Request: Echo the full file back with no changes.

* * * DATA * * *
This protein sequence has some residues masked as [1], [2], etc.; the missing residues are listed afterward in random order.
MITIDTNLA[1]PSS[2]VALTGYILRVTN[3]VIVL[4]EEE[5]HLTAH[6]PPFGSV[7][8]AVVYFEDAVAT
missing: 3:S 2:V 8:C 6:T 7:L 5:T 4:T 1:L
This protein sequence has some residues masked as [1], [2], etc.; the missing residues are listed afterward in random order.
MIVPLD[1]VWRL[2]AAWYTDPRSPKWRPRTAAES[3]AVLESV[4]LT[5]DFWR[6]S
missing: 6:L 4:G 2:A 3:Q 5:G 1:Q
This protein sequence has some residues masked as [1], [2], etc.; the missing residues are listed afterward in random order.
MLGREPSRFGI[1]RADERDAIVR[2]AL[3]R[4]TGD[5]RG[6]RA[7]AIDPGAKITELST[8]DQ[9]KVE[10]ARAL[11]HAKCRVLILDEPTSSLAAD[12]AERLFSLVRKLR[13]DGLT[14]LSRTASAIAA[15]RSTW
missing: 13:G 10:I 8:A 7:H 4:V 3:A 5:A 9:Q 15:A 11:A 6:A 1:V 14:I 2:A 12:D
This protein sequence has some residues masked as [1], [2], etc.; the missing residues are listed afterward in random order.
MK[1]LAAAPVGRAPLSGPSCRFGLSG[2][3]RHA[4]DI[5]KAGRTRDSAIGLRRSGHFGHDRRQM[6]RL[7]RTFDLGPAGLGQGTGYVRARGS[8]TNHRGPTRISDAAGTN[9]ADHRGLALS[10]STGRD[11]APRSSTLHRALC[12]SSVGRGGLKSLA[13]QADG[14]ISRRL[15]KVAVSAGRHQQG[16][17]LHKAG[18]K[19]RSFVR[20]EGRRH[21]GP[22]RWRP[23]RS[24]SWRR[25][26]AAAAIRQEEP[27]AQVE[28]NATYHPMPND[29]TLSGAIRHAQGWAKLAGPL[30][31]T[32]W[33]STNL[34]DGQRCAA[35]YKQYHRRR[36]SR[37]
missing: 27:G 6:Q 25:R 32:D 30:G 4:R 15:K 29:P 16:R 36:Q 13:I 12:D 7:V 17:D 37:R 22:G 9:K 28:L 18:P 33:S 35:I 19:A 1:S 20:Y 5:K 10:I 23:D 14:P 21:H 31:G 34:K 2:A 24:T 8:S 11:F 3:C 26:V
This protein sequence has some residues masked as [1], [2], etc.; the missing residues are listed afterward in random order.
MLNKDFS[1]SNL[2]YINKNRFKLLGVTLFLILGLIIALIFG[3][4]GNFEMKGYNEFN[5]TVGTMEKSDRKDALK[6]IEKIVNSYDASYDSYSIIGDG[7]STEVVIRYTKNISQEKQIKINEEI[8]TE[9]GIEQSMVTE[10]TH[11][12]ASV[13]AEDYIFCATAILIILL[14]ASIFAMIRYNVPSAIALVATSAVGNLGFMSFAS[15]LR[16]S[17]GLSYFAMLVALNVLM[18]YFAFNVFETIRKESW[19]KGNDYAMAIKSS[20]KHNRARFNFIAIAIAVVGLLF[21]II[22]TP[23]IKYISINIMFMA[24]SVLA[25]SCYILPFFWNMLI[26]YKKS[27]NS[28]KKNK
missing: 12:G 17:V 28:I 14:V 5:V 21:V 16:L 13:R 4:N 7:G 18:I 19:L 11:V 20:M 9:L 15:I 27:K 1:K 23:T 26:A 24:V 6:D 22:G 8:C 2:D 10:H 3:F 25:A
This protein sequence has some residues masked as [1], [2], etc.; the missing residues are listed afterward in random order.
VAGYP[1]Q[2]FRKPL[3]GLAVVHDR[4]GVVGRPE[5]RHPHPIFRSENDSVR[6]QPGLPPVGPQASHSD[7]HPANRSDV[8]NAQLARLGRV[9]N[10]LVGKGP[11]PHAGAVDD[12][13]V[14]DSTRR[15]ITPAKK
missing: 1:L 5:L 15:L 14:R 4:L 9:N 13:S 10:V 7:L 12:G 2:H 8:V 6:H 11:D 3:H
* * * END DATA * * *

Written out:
This protein sequence has some residues masked as [1], [2], etc.; the missing residues are listed afterward in random order.
MITIDTNLA[1]PSS[2]VALTGYILRVTN[3]VIVL[4]EEE[5]HLTAH[6]PPFGSV[7][8]AVVYFEDAVAT
missing: 3:S 2:V 8:C 6:T 7:L 5:T 4:T 1:L
This protein sequence has some residues masked as [1], [2], etc.; the missing residues are listed afterward in random order.
MIVPLD[1]VWRL[2]AAWYTDPRSPKWRPRTAAES[3]AVLESV[4]LT[5]DFWR[6]S
missing: 6:L 4:G 2:A 3:Q 5:G 1:Q
This protein sequence has some residues masked as [1], [2], etc.; the missing residues are listed afterward in random order.
MLGREPSRFGI[1]RADERDAIVR[2]AL[3]R[4]TGD[5]RG[6]RA[7]AIDPGAKITELST[8]DQ[9]KVE[10]ARAL[11]HAKCRVLILDEPTSSLAAD[12]AERLFSLVRKLR[13]DGLT[14]LSRTASAIAA[15]RSTW
missing: 13:G 10:I 8:A 7:H 4:V 3:A 5:A 9:Q 15:A 11:A 6:A 1:V 14:I 2:A 12:D
This protein sequence has some residues masked as [1], [2], etc.; the missing residues are listed afterward in random order.
MK[1]LAAAPVGRAPLSGPSCRFGLSG[2][3]RHA[4]DI[5]KAGRTRDSAIGLRRSGHFGHDRRQM[6]RL[7]RTFDLGPAGLGQGTGYVRARGS[8]TNHRGPTRISDAAGTN[9]ADHRGLALS[10]STGRD[11]APRSSTLHRALC[12]SSVGRGGLKSLA[13]QADG[14]ISRRL[15]KVAVSAGRHQQG[16][17]LHKAG[18]K[19]RSFVR[20]EGRRH[21]GP[22]RWRP[23]RS[24]SWRR[25][26]AAAAIRQEEP[27]AQVE[28]NATYHPMPND[29]TLSGAIRHAQGWAKLAGPL[30][31]T[32]W[33]STNL[34]DGQRCAA[35]YKQYHRRR[36]SR[37]
missing: 27:G 6:Q 25:R 32:D 30:G 4:R 15:K 29:P 16:R 36:Q 13:I 12:D 7:V 17:D 37:R 22:G 9:K 28:L 18:P 33:S 35:I 19:A 1:S 20:Y 5:K 10:I 23:D 14:P 21:H 31:G 34:K 2:A 24:T 8:S 11:F 3:C 26:V
This protein sequence has some residues masked as [1], [2], etc.; the missing residues are listed afterward in random order.
MLNKDFS[1]SNL[2]YINKNRFKLLGVTLFLILGLIIALIFG[3][4]GNFEMKGYNEFN[5]TVGTMEKSDRKDALK[6]IEKIVNSYDASYDSYSIIGDG[7]STEVVIRYTKNISQEKQIKINEEI[8]TE[9]GIEQSMVTE[10]TH[11][12]ASV[13]AEDYIFCATAILIILL[14]ASIFAMIRYNVPSAIALVATSAVGNLGFMSFAS[15]LR[16]S[17]GLSYFAMLVALNVLM[18]YFAFNVFETIRKESW[19]KGNDYAMAIKSS[20]KHNRARFNFIAIAIAVVGLLF[21]II[22]TP[23]IKYISINIMFMA[24]SVLA[25]SCYILPFFWNMLI[26]YKKS[27]NS[28]KKNK
missing: 12:G 17:V 28:I 14:V 5:V 21:V 16:L 13:R 4:N 7:G 18:I 19:L 11:V 20:M 9:L 15:I 27:K 1:K 23:T 26:A 24:V 6:D 22:G 8:C 2:D 10:H 3:F 25:A
This protein sequence has some residues masked as [1], [2], etc.; the missing residues are listed afterward in random order.
VAGYP[1]Q[2]FRKPL[3]GLAVVHDR[4]GVVGRPE[5]RHPHPIFRSENDSVR[6]QPGLPPVGPQASHSD[7]HPANRSDV[8]NAQLARLGRV[9]N[10]LVGKGP[11]PHAGAVDD[12][13]V[14]DSTRR[15]ITPAKK
missing: 1:L 5:L 15:L 14:R 4:L 9:N 13:S 10:V 7:L 12:G 2:H 8:V 6:H 11:D 3:H